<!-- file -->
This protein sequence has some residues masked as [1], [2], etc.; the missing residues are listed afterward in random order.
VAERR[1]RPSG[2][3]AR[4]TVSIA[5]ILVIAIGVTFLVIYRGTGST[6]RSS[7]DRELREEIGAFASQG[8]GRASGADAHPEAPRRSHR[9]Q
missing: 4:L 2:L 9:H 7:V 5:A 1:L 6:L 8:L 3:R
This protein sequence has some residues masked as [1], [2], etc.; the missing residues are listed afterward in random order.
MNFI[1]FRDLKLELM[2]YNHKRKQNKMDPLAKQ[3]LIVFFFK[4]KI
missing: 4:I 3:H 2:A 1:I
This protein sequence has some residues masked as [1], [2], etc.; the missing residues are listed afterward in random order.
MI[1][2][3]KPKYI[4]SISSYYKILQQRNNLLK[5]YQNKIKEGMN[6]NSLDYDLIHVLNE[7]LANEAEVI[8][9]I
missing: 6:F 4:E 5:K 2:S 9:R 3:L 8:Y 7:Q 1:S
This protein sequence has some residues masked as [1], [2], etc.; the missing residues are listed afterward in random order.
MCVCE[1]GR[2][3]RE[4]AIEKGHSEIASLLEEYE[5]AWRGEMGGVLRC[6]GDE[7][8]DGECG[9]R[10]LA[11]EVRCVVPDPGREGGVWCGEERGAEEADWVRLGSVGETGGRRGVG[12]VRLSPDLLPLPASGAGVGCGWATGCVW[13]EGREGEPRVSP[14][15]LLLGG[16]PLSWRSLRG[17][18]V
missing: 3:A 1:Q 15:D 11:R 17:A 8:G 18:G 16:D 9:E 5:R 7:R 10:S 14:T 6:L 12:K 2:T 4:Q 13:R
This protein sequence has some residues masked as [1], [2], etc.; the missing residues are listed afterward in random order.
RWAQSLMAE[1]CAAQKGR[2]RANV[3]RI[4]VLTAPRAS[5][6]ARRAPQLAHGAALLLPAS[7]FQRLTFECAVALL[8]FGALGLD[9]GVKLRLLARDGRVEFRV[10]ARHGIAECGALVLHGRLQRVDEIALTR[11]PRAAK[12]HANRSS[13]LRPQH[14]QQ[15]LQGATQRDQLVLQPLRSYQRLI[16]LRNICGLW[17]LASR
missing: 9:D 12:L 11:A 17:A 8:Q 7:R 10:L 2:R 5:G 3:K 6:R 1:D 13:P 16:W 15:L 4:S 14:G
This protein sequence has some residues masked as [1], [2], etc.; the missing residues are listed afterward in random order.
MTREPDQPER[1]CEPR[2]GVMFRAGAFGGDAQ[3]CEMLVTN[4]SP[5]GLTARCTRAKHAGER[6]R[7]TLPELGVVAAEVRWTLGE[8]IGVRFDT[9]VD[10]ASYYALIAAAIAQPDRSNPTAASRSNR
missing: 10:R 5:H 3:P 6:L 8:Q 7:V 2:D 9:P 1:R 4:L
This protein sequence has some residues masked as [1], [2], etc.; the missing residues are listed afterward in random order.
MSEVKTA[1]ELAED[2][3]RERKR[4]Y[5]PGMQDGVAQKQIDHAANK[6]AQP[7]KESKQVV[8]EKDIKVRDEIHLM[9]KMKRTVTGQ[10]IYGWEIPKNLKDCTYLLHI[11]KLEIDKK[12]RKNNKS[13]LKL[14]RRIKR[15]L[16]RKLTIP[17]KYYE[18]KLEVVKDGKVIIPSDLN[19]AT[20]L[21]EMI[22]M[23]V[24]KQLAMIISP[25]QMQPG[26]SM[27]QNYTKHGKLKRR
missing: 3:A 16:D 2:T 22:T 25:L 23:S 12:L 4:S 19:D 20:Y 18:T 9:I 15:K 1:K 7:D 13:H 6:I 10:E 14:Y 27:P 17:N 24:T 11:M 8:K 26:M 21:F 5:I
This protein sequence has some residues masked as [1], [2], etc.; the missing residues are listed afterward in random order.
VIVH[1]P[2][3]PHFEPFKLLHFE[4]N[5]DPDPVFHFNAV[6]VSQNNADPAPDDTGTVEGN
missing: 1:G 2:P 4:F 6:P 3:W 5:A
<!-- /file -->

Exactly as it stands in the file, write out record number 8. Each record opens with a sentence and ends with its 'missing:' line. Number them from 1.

This protein sequence has some residues masked as [1], [2], etc.; the missing residues are listed afterward in random order.
VIVH[1]P[2][3]PHFEPFKLLHFE[4]N[5]DPDPVFHFNAV[6]VSQNNADPAPDDTGTVEGN
missing: 1:G 2:P 4:F 6:P 3:W 5:A